Last thing to mention: I used sunflower seeds because they're 100% ok for dogs (most nuts are ok, though macadamias are actually poisonous, as are any rancid nuts) but you can switch in the same amount of any other nut or seed. Same for the oats actually, you can use more nuts if you'd rather. Have fun with it. Eat a slice for breakfast.
Hoping you have a lovely end to your week xx
Ps. I'm not wearing a bathrobe in the photos, the sweater is just fuzzier in real life than it looked online. Just fyi.
Goat yogurt + honey tart
gluten free // makes one 6inch/15cm tart, easily doubled for an 8/9 inch tart
For the strained yogurt/labneh
450g / 15oz full fat goat yogurt (or other yogurt ofc)
1/2 teaspoon salt
(you'll also need a fine mesh sieve and a cheesecloth/muslin/thin piece of material)
For the tart
1/2 cup (50g) rolled oats, gf if necessary
1/2 cup (70g) sunflower seeds (or other nut/seed)
2 tablespoons (30ml) coconut oil, melted
1 tablespoon honey
1-2 tablespoons water, as needed
1/2 teaspoon ground cinnamon
1/4 teaspoon ground ginger (optional)
2-3 tablespoons (40-60g) honey, to taste
labneh from 450g yogurt (a bit here or there won't affect the outcome)
//To prepare the yogurt
At least 24 hours before you'd like to make your tart, line a fine mesh sieve with a few pieces of muslin/cheesecloth or a fine sheet of material. Place the sieve over a high sided bowl - it will look like the bowl is way too big, but the height keeps the sieve up.
Stir the salt through your yogurt (it will taste salty if you taste it, that's ok) and then dump all the yogurt into the cheesecloth in the sieve. Cover with a large plate and set in the fridge for at least 24 hours*
When your yogurt is strained, you can spoon it out of the cheesecloth and continue with the recipe or refrigerate it for a few days. The liquid that collects at the bottom of the bowl is whey; you can discard it or (apparently, I've never tried) use it in any baking.
// For the tart
Grease and line a 6 inch/15cm round springform pan (with removable base/sides) with coconut oil. If doubling the recipe, use an 8 inch/20cm pan.
Warm a large pan over medium-high heat and add the oats and seeds/nuts, stirring them around till they are darker in color and smell nutty + fragrant. This should take 5-7 minutes. Slide off the pan, onto a plate to cool.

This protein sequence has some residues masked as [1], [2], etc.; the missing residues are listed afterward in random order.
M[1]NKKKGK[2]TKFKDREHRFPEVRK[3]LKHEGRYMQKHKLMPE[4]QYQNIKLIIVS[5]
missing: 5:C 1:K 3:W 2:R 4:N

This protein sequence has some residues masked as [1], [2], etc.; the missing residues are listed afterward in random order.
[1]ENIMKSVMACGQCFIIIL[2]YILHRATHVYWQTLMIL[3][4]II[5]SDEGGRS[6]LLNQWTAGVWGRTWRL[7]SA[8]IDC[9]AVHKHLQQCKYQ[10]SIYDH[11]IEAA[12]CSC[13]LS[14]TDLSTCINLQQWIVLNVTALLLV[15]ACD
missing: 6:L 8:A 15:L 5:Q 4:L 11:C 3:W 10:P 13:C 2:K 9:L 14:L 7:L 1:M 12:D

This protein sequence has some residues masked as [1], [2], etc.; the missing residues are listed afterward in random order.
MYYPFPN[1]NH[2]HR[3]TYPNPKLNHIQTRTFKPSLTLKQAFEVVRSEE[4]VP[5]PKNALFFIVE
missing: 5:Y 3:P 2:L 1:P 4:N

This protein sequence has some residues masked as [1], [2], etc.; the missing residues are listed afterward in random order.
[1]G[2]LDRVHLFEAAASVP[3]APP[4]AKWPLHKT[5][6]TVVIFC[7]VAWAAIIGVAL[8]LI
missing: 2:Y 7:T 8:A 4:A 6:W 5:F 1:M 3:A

While the crust things cool you can prepare the filling. Retrieve your strained yogurt from either the cheesecloth or container (if you made it in advance) and add to a medium bowl with the cinnamon and honey. Stir it around so all ingredients are well combined and it's creamy.
Add the cooled oats and nuts/seeds to a food processor and pulse till a coarse meal forms. You can either add the oil, honey and water to the food processor or if your machine is very basic (like mine ha), tip the ground seeds and oats into another bowl and add the oil, honey and water. The dough should come together when you squeeze it.
Pour all the crust things into your prepared pan and spread it into an even layer along the base, using your hands to pack it flat. You can then cover it with your filling, again aiming for some kind of an even layer (an offset spatula is helpful).
You're pretty much done. Let the tart sit in the fridge to set for 24 hours minimum, or more would work too. Depending on how thick your yogurt was after straining, you should be able to release the sides (gently) and slice it with a clean sharp knife. If it's particularly soft, you can freeze if for a bit and it will firm up, but it might turn into a yogurt-frozen cake rather than a frozen-yogurt cake.
In the fridge the tart will keep for about 5 days, again you could freeze it but it may come out a little icy. If sharing with a dog, that's probably not such a problem.
* You can make the labneh in advance; once it's strained just keep it in an airtight container in the fridge. If you strain it for more than 24ish hours, it will get suuuuper thick, enough so that you can scoop it into chunks to put in salads, like mozzarella / burrata balls. In case you were interested.
the thief that stole our hearts